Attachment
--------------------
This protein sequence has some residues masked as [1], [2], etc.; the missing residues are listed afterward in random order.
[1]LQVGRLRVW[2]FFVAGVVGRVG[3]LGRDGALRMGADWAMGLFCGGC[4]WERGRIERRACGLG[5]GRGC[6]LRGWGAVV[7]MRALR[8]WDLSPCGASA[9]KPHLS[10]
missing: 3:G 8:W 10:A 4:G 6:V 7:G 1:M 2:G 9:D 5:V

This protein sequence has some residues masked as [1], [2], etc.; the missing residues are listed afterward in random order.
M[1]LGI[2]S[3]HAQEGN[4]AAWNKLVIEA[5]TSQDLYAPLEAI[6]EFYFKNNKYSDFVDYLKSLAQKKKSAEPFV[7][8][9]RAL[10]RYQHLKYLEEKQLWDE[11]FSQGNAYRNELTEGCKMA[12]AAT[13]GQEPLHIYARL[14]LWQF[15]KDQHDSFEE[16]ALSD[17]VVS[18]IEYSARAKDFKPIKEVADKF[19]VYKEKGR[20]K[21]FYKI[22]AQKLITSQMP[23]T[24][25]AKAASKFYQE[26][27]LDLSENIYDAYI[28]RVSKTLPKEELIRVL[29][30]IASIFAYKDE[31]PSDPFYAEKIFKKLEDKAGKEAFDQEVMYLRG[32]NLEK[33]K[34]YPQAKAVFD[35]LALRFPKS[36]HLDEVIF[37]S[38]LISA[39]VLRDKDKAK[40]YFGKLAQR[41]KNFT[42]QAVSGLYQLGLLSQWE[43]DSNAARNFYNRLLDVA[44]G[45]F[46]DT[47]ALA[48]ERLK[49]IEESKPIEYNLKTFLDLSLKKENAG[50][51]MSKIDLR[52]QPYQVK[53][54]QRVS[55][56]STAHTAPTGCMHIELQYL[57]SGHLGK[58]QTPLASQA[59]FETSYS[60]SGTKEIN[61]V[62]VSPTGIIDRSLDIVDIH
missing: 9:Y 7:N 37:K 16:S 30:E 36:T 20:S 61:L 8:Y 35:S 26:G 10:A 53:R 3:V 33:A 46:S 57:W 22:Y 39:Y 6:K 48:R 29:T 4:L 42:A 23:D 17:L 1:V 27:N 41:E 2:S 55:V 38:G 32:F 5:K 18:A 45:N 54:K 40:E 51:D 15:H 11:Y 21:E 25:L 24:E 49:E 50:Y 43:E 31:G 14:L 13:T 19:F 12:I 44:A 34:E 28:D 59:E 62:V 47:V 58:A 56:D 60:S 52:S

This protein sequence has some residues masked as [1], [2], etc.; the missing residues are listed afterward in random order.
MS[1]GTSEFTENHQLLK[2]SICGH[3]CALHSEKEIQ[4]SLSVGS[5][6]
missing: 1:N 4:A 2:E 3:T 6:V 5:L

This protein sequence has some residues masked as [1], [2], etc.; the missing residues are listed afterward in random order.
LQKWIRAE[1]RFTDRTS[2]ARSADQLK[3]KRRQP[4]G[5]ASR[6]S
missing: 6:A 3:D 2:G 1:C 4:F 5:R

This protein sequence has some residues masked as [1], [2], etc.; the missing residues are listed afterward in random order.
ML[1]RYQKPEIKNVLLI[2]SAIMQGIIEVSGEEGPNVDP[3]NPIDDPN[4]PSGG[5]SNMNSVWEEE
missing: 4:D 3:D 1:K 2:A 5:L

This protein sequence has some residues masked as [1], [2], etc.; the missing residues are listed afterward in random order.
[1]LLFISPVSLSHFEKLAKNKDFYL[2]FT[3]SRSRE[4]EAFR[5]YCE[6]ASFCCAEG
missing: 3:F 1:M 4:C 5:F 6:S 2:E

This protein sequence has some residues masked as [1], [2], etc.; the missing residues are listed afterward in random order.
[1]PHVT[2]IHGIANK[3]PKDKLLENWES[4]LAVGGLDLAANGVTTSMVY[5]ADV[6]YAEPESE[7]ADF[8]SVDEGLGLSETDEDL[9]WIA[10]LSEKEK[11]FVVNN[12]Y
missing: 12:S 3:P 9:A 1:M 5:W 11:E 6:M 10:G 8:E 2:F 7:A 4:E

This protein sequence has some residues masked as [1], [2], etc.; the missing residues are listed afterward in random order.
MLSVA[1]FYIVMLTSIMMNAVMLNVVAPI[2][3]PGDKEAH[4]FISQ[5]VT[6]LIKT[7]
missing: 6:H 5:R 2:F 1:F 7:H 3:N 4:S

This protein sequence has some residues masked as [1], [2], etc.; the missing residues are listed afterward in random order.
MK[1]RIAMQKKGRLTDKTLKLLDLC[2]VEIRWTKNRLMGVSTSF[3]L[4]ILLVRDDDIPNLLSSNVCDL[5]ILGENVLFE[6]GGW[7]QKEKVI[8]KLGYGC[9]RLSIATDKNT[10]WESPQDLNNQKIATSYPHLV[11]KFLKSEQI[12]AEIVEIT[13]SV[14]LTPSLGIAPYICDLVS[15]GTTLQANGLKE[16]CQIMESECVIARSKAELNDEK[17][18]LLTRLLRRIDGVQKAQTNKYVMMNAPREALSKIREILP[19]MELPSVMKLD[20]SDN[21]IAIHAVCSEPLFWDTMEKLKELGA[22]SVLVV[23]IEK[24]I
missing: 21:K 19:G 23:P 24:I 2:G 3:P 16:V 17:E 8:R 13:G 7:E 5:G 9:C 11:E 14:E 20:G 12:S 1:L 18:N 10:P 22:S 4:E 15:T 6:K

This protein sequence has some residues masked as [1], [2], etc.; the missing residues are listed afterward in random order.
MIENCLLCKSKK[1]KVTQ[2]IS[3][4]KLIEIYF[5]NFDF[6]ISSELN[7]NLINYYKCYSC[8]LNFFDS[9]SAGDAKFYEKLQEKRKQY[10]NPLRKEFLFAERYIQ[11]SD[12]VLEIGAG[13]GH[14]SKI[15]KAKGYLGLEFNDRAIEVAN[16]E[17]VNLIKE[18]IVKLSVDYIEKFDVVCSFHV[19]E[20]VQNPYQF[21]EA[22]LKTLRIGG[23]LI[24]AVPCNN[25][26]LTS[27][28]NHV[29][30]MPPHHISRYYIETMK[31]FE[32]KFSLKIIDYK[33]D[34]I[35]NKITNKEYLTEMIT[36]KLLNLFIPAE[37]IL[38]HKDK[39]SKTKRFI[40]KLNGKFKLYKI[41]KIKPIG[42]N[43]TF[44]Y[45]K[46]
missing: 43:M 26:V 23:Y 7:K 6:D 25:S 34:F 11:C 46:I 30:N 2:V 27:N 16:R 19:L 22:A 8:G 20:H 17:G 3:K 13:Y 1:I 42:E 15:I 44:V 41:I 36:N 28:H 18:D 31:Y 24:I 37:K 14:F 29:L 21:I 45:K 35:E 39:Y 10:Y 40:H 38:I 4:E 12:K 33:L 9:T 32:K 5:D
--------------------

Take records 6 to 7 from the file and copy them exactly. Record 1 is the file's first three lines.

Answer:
This protein sequence has some residues masked as [1], [2], etc.; the missing residues are listed afterward in random order.
[1]LLFISPVSLSHFEKLAKNKDFYL[2]FT[3]SRSRE[4]EAFR[5]YCE[6]ASFCCAEG
missing: 3:F 1:M 4:C 5:F 6:S 2:E

This protein sequence has some residues masked as [1], [2], etc.; the missing residues are listed afterward in random order.
[1]PHVT[2]IHGIANK[3]PKDKLLENWES[4]LAVGGLDLAANGVTTSMVY[5]ADV[6]YAEPESE[7]ADF[8]SVDEGLGLSETDEDL[9]WIA[10]LSEKEK[11]FVVNN[12]Y
missing: 12:S 3:P 9:A 1:M 5:W 11:E 6:M 10:G 8:E 2:F 7:A 4:E